Posts Tagged “slides”
May 2, 2010
I have to say I wasn’t sure about buying this book, especially after seeing some video on YouTube called “Book Brief”. Fortunately, after mentions in a couple of places I finally decided to go for it. My advice is don’t watch the “book brief” video, and do read the book if you’re interested in presentations. If you’re really into videos, you can go to the slide:ology O’Reilly site for a much better one.
The core of the book is about what’s wrong with many presentations. The points are made in a clear way and there is a lot of useful advice to improve your presentations and your slides. There are many examples, some of the most enlightening ones being of the “before and after” type.
After reading the book I felt I had learned a bunch of useful things, so I decided to go over the slides for a talk I had prepared but not given yet, to try to improve them. Looking at them with a new perspective made some of the problems evident. Also, I felt that correcting those problems wasn’t very hard: the hard part was seeing them in the first place.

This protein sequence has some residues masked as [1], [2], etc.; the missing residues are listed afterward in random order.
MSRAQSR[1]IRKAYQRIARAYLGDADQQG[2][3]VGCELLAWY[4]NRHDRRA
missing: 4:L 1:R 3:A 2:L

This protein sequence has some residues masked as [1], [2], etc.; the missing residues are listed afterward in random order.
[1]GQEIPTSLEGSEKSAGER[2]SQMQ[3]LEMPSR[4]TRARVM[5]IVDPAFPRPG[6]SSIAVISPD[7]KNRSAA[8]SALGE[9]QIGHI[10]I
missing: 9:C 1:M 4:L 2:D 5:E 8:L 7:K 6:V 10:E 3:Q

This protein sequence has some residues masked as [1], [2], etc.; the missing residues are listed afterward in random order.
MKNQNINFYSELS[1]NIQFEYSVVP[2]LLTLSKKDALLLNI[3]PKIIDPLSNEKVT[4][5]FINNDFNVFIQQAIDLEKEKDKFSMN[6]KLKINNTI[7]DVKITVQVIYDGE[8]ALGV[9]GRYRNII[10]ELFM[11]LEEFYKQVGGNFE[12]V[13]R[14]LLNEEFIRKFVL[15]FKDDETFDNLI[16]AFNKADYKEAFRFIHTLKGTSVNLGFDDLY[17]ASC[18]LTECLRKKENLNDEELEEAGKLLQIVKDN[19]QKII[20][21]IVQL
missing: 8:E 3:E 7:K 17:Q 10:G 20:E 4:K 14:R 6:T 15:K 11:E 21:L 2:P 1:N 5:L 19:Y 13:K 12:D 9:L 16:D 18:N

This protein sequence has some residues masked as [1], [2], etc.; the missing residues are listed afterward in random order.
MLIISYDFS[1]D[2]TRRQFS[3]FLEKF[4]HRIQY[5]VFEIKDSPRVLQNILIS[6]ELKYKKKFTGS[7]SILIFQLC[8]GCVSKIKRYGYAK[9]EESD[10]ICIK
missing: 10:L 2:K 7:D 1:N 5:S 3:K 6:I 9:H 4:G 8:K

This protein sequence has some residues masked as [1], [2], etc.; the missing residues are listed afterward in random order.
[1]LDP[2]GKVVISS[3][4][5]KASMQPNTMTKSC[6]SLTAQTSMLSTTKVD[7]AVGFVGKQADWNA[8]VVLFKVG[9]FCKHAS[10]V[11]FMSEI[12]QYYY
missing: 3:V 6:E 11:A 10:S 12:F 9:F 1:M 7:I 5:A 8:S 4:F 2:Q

I have to say I’m very happy with both the book and the results of having gone through my slides. I totally recommend slide:ology if you want to learn more about presentations and how to prepare slides.
Sep 20, 2009
I had said that I was going to publish the slides for a couple of talks I had given over the last couple of months, and I just got around to actually do it, so here they are:
Software automated testing 123, an entry-level talk about software automated testing. Why you should be doing it (if you’re not already), some advice for test writing, some basic concepts and some basic examples (in Perl, but I trust it shouldn’t be too hard to follow even if you don’t know the language).
Taming the Snake: Python unit tests, another entry-level talk, but this time about Python unit testing specifically. How to write xUnit style tests with
unittest, some advice and conventions and some notes on how to use the excellent
Just a quick note about them: the slides shouldn’t be too hard to understand without me talking, but of course you’ll lose some stuff that is not written down, some twists, clarifications of what I mean exactly by different things and whatnot. In particular, the “They. don’t. make. sense. Don’t. write. them” stuff refers to tests that don’t have a reliable/controlled environment to run into. I feel really strong about them, so I wanted to dedicate a few more seconds to smashing the idea that they’re ok, hence the extra slides :-)
Enjoy them, and please send me any comments you have about them!